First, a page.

By Watson Scott Swail, President & CEO, Educational Policy Institute/EPI International
This coming Monday, President Obama is apparently hosting presidents from about 10 colleges and universities to have a discussion about college costs and affordability. I want to be in that room.
Being a natural cynic (the best researchers, I argue, are cynics, which is why we question everything!), I want to hear first what these presidents have to say and how they divert the real conversation; and second, what The President has to say, since he has really only the bully pulpit to play with on this issue.
I expect the presidents to talk about diminishing state and federal support and the fast rising “costs” of higher education which “force” them to raise tuition and fees. I expect that they won’t talk about tuition discounting, merit aid, and their new and glorious campus buildings that look more like Westin and Ritz Carlton Hotels than college buildings. They’ll stay away from that.
They won’t talk about their multimillion dollar coaches and athletic programs. Especially not little boys and girls. Nor will they talk about how the public largely subsidizes many professors and their cottage industries, where they make thousands, and sometimes hundreds of thousands of dollars on the side while the public pays their salary. And this goes for private, non-profit institutions too, where public money indirectly subsidies institutions through Pell and other grants as well as federal research dollars.
They won’t talk about financial management issues and budgeting, because that would force them to talk about how the focus is on a bigger revenue target, not trying to align costs and expenses. Just more. They won’t talk about how they really don’t know how to run these institutions; they just know how to fundraise. I heard this week that the University of Toronto is over $900 million in their “silent” capital campaign, working toward $2 billion. Not bad for a government organization.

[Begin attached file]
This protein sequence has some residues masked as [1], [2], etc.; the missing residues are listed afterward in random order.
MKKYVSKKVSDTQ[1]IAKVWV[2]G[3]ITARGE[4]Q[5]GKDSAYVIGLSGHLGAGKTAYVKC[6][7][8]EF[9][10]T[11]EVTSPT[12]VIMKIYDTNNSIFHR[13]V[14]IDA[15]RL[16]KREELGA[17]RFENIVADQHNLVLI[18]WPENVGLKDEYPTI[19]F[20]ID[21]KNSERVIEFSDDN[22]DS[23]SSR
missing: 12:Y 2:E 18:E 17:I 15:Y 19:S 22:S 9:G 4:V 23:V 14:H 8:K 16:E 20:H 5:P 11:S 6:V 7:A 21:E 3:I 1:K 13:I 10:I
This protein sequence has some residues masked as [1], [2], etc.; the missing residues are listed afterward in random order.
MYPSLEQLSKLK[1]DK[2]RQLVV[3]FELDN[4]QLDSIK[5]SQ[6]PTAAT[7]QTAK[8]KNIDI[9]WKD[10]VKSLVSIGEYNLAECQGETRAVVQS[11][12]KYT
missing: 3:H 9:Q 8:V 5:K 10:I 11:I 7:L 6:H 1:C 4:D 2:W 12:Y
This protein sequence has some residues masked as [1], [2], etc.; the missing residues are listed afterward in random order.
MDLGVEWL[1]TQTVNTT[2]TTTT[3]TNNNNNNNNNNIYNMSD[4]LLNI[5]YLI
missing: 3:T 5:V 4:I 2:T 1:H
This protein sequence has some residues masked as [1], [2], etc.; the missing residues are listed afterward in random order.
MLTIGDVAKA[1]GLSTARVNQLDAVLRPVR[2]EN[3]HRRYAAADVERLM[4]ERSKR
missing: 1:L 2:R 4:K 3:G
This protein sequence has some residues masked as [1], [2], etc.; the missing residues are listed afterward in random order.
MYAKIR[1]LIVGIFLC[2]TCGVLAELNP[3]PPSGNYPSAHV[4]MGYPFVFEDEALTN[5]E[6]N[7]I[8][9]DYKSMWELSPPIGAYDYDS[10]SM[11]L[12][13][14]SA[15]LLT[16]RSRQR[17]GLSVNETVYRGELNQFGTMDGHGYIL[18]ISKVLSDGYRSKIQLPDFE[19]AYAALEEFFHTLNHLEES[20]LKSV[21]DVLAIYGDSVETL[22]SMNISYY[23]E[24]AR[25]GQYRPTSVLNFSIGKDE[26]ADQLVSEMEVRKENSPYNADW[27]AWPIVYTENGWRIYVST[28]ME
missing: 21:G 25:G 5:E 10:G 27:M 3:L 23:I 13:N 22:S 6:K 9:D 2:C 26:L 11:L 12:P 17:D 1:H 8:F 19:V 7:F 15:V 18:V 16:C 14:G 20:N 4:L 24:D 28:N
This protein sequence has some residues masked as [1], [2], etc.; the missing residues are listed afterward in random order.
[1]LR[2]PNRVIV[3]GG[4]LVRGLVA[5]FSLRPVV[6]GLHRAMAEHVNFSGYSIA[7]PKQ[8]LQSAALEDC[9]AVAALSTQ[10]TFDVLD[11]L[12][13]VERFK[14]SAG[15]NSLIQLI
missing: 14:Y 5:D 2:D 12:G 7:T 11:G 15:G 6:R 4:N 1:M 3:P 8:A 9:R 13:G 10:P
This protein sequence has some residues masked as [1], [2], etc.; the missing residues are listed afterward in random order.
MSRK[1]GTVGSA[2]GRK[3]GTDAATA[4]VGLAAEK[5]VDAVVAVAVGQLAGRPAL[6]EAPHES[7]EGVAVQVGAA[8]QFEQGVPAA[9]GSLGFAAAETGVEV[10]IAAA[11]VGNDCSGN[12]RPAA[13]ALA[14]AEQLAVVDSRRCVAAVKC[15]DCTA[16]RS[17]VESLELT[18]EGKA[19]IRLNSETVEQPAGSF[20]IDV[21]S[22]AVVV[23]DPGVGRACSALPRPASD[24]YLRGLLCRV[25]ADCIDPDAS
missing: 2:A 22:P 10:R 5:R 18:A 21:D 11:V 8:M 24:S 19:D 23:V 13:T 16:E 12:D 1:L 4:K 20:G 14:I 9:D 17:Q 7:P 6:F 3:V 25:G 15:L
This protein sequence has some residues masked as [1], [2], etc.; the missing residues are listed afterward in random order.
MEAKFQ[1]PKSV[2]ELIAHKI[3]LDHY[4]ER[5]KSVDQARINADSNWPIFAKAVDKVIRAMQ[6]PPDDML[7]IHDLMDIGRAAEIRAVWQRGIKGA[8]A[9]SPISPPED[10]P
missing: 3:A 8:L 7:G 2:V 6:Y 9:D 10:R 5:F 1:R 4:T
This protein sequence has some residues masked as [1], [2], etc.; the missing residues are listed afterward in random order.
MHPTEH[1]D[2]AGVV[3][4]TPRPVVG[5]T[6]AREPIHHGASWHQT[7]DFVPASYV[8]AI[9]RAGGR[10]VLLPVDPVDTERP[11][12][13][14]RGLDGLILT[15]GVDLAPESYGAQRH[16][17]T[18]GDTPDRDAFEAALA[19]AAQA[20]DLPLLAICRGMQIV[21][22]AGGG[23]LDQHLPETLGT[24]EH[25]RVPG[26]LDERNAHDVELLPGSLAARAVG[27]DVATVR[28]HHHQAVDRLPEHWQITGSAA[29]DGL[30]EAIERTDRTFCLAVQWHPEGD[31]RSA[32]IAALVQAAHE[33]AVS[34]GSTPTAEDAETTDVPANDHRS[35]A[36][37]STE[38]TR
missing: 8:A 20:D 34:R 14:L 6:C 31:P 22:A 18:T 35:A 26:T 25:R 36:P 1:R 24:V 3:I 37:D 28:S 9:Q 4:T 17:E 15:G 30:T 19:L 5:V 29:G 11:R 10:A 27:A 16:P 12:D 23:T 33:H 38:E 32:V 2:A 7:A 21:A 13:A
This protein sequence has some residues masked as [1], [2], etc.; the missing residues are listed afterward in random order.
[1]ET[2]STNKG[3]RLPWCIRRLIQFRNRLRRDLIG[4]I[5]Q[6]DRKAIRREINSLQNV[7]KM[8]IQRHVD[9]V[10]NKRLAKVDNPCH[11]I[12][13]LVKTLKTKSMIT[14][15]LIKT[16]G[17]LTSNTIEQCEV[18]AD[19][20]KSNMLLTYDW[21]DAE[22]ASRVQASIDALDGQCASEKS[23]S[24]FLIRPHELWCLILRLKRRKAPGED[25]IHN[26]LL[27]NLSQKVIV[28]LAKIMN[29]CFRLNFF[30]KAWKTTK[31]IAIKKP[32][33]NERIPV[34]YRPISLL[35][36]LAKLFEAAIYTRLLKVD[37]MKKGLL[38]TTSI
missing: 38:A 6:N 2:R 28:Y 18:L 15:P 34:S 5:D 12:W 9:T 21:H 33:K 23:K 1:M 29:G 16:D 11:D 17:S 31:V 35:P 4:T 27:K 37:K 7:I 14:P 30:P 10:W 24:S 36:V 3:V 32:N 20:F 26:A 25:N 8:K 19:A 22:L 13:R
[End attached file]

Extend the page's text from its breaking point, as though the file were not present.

President Obama, for his part, will say that this is unacceptable, citing research, perhaps mine (I know, I know: it’s all about me), which says that this trend in costs and prices in untenable (because it is) and that if they don’t do something about it, Congress will. In theory, that is largely true, but in the end, the Congress that can’t agree on health care or tax increases on the middle class and tax cuts for the affluent won’t be able to agree on anything regarding college costs. It’s been done before, by the Republicans in the late 1990s, and they came up with nada. What are they going to do? A value added approach? On what measure? Cut Pell eligibility to institutions because they are serving too many poor kids? Cut research money to institutions because they serve too many wealthy kids? Huh?
I want on that wall. I want to see if there is any possibility that these (P)residents could change the conversation. Actually make it about students. Wouldn’t that be refreshing. And maybe they’ll still have time to meet with their K Street lobbyists (and yes, every land grant and major private colleges has at least one, if not an actual DC office) and see who else they can get money from.